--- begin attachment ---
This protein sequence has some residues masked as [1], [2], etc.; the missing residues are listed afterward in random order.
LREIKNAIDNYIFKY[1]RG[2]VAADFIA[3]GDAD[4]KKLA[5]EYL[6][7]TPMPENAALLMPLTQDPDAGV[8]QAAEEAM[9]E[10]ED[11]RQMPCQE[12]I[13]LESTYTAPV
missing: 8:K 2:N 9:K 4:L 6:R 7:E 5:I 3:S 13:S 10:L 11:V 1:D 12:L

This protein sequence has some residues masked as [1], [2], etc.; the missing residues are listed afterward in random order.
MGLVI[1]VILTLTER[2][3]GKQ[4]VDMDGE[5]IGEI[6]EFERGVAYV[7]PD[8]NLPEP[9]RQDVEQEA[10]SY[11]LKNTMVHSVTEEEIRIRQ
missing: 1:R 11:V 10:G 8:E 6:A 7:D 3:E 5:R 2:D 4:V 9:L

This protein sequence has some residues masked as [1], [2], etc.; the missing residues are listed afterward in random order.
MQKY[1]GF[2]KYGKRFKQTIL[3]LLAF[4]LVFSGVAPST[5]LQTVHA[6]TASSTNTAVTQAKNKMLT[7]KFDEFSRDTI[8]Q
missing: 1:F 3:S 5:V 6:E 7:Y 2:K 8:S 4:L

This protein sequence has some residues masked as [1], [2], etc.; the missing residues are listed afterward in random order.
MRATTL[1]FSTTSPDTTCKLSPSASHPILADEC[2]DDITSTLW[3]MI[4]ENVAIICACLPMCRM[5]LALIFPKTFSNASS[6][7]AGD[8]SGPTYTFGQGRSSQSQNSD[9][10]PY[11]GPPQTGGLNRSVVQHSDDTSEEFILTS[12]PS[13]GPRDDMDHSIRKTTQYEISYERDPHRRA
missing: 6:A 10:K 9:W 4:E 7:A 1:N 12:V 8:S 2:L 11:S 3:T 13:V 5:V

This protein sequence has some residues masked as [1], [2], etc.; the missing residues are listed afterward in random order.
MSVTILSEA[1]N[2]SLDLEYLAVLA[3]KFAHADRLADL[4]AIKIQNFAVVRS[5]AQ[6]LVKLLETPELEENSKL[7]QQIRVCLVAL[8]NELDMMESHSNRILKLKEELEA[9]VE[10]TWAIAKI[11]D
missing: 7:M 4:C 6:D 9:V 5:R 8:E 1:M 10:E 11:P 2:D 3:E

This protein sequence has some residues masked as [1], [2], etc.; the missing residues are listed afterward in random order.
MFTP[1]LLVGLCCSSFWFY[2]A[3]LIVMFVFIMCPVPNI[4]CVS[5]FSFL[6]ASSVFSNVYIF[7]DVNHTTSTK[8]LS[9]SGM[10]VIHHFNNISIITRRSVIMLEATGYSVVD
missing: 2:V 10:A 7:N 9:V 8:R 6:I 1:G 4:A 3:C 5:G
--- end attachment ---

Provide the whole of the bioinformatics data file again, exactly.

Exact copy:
This protein sequence has some residues masked as [1], [2], etc.; the missing residues are listed afterward in random order.
LREIKNAIDNYIFKY[1]RG[2]VAADFIA[3]GDAD[4]KKLA[5]EYL[6][7]TPMPENAALLMPLTQDPDAGV[8]QAAEEAM[9]E[10]ED[11]RQMPCQE[12]I[13]LESTYTAPV
missing: 8:K 2:N 9:K 4:L 6:R 7:E 5:I 3:S 13:S 10:L 11:V 1:D 12:L

This protein sequence has some residues masked as [1], [2], etc.; the missing residues are listed afterward in random order.
MGLVI[1]VILTLTER[2][3]GKQ[4]VDMDGE[5]IGEI[6]EFERGVAYV[7]PD[8]NLPEP[9]RQDVEQEA[10]SY[11]LKNTMVHSVTEEEIRIRQ
missing: 1:R 11:V 10:G 8:E 6:A 7:D 3:E 5:R 2:D 4:V 9:L

This protein sequence has some residues masked as [1], [2], etc.; the missing residues are listed afterward in random order.
MQKY[1]GF[2]KYGKRFKQTIL[3]LLAF[4]LVFSGVAPST[5]LQTVHA[6]TASSTNTAVTQAKNKMLT[7]KFDEFSRDTI[8]Q
missing: 1:F 3:S 5:V 6:E 7:Y 2:K 8:S 4:L

This protein sequence has some residues masked as [1], [2], etc.; the missing residues are listed afterward in random order.
MRATTL[1]FSTTSPDTTCKLSPSASHPILADEC[2]DDITSTLW[3]MI[4]ENVAIICACLPMCRM[5]LALIFPKTFSNASS[6][7]AGD[8]SGPTYTFGQGRSSQSQNSD[9][10]PY[11]GPPQTGGLNRSVVQHSDDTSEEFILTS[12]PS[13]GPRDDMDHSIRKTTQYEISYERDPHRRA
missing: 6:A 10:K 9:W 4:E 7:A 1:N 12:V 8:S 2:L 11:S 3:T 13:V 5:V

This protein sequence has some residues masked as [1], [2], etc.; the missing residues are listed afterward in random order.
MSVTILSEA[1]N[2]SLDLEYLAVLA[3]KFAHADRLADL[4]AIKIQNFAVVRS[5]AQ[6]LVKLLETPELEENSKL[7]QQIRVCLVAL[8]NELDMMESHSNRILKLKEELEA[9]VE[10]TWAIAKI[11]D
missing: 7:M 4:C 6:D 9:V 5:R 8:E 1:M 10:E 11:P 2:D 3:E

This protein sequence has some residues masked as [1], [2], etc.; the missing residues are listed afterward in random order.
MFTP[1]LLVGLCCSSFWFY[2]A[3]LIVMFVFIMCPVPNI[4]CVS[5]FSFL[6]ASSVFSNVYIF[7]DVNHTTSTK[8]LS[9]SGM[10]VIHHFNNISIITRRSVIMLEATGYSVVD
missing: 2:V 10:A 7:N 9:V 8:R 6:I 1:G 4:A 3:C 5:G